The Review Report for Friday, March 1st

The Review Report for Friday, March 1st

It’s another big weekend for new releases. We have another
Best Foreign Film Oscar nominee, the American debut of an acclaimed foreign
auteur, and a wildly original documentary. Just one of these titles would make
for a noteworthy weekend, but with all three, there is no shortage of good films to
see at the theater.

The Best Foreign Film nominee “War Witch” is a political film with elements of magical realism
that have led many to compare it to “Beasts of the Southern Wild:”

Anna Bielak, Smells Like Screen Spirit:

“Seldom do we get a chance to commune
with a story in which children’s fantasies and mature decisions live in such a
strong and authentic symbiotic relation as they do in ‘War Witch.'”

Christopher
Bourne
, Twitch:

“‘War Witch’ has a dreamy, fairy-tale quality that
meshes surprisingly well with the more violent aspects of this tale, and Kim
Nguyen ably mixes the fantastical elements of his story with a documentary-like
aesthetic to create a richly textured work.”

Park Chan-wook of “Oldboy” fame is back with “Stoker,” a warmly received genre picture starring Oscar-winner
Nicole Kidman:

Joanna Langfield, The Movie Minute:

“Once this Gothic
thriller stops trying so hard, and lets its natural freak flag fly, this horror
becomes quite the entertainment.”

Jordan Raup, The Film Stage:

“This
go for broke style can be quite unnerving and instead of ratcheting up the
tension, it just feels slightly
off in the first act… But
eventually, as the pieces of this overarching puzzle start to fall together and
the dots are connected, it’s easy to buy into what our director is aiming for.”

An experimental nature documentary entitled “Leviathan,” is
garnering mostly raves from critics 
despite — or perhaps because of — its radical style:

Michael Nordine, FilmLinc.com:

“If, as a general
rule, it’s best not to get overly excited about a movie sight unseen, consider
this an exception: the kind of film that creates an environment so visually and
aurally complete as to be nearly indescribable.”

Calum Marsh, Slant Magazine:

“It becomes so that
you can no longer even ask yourself how such and such shot or effect was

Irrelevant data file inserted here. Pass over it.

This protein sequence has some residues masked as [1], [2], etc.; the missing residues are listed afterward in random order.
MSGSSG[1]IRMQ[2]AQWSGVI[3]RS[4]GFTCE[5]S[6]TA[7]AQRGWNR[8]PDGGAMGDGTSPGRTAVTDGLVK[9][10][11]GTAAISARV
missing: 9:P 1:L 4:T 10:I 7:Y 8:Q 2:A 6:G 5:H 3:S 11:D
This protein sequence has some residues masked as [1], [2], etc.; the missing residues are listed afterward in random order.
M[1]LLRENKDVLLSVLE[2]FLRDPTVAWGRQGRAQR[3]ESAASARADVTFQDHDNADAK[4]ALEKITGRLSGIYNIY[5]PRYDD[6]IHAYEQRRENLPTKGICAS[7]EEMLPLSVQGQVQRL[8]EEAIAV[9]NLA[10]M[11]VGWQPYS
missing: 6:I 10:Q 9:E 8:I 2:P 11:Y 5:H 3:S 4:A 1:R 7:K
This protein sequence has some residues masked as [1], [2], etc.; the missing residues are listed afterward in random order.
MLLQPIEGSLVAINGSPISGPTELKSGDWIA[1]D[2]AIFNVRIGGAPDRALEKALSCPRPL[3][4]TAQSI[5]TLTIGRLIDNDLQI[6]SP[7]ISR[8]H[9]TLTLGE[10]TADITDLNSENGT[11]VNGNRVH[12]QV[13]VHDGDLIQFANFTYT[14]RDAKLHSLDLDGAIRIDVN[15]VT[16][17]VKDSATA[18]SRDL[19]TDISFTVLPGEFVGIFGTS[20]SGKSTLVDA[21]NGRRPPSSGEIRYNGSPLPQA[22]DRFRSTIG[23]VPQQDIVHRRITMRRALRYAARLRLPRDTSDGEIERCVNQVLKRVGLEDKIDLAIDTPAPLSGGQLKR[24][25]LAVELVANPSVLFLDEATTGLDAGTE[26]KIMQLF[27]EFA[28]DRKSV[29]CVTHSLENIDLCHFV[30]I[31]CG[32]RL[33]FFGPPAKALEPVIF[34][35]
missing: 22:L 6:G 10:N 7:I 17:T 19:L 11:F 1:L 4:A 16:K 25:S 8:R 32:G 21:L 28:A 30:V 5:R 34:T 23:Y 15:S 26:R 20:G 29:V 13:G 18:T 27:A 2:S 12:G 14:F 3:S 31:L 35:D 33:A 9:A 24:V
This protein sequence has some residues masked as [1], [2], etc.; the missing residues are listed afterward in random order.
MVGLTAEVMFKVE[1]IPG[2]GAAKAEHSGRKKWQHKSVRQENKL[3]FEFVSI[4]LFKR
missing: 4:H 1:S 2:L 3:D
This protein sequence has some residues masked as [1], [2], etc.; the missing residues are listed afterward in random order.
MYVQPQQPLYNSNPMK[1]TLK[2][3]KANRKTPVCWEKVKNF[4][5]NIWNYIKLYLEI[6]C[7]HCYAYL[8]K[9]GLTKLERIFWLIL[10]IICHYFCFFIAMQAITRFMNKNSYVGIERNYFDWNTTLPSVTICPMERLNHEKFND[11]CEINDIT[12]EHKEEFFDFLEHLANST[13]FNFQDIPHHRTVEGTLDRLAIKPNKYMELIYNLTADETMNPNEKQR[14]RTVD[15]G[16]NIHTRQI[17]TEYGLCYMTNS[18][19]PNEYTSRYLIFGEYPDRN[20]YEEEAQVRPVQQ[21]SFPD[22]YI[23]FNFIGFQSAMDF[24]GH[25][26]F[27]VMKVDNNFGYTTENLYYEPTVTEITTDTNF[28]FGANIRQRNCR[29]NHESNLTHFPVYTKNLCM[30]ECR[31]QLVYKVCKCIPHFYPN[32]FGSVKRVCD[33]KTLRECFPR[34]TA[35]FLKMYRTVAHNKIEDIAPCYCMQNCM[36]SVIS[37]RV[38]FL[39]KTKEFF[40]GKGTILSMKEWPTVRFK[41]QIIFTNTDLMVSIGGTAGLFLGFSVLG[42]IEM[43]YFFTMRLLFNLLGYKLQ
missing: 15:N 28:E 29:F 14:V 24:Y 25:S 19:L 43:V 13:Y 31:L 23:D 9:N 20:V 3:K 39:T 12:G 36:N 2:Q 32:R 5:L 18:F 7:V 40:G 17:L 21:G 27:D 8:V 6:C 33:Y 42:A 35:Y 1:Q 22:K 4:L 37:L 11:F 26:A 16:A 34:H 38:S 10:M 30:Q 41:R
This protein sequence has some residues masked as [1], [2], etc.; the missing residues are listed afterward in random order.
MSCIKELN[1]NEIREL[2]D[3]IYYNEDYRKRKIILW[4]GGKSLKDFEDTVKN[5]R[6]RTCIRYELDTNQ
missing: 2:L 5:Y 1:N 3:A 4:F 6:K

achieved; its impossibility is central to the disorienting effect, to the sense
that you’re seeing the world as nobody does, and there’s magic in not knowing.”

There are wide releases too, of course. Bryan Singer
(“X-Men,” “The Usual Suspects”) brings us “Jack The Giant Slayer,” and early reviews display an
interesting range of reactions:

Will Leitch, Deadspin:

“This is a movie for
kids, to be certain, and I bet they’ll respond to it. (Adults will enjoy it
almost as much, if just by remembering what it was like before the real world
crushed their sense of wonder.)”

Matt Pais, RedEye:

“Rather than bring a
legend to life, the bland, PG-13 ‘Jack the Giant Slayer’ downscales an
unforgettable journey into the shrug-worthy muck of every other big adventure,
comprising one anti-climactic moment after another.”

21 and Over” may share screenwriters with “The Hangover,” but critics are being far less kind to Jon Lucas’
and Scott Moore’s first turn behind the camera:

Mark Dujsik, Mark Reviews Movies:

“If there’s one thing
these early-20-somethings don’t deserve, it’s sympathy, but Jon Lucas and Scott
Moore, who co-wrote and co-directed the movie, pull out three different
manipulative tricks in order to try to goad our sympathy for their central
characters.”

Lastly, “Welcome To Pine Hill
is getting drowned out by these higher profile movies, but early reviews
indicate that it is well worth your time.

Don Simpson, Smells
Like Screen Spirit
:

“Most importantly, Miller does not
approach ‘Welcome
to Pine Hill’
as a film about race; though he understands that our
world is far from being colorblind and race-related issues are inescapable.”

Lots of choices this weekend, so comb through the reviews, choose wisely, and most of all,
happy viewing!

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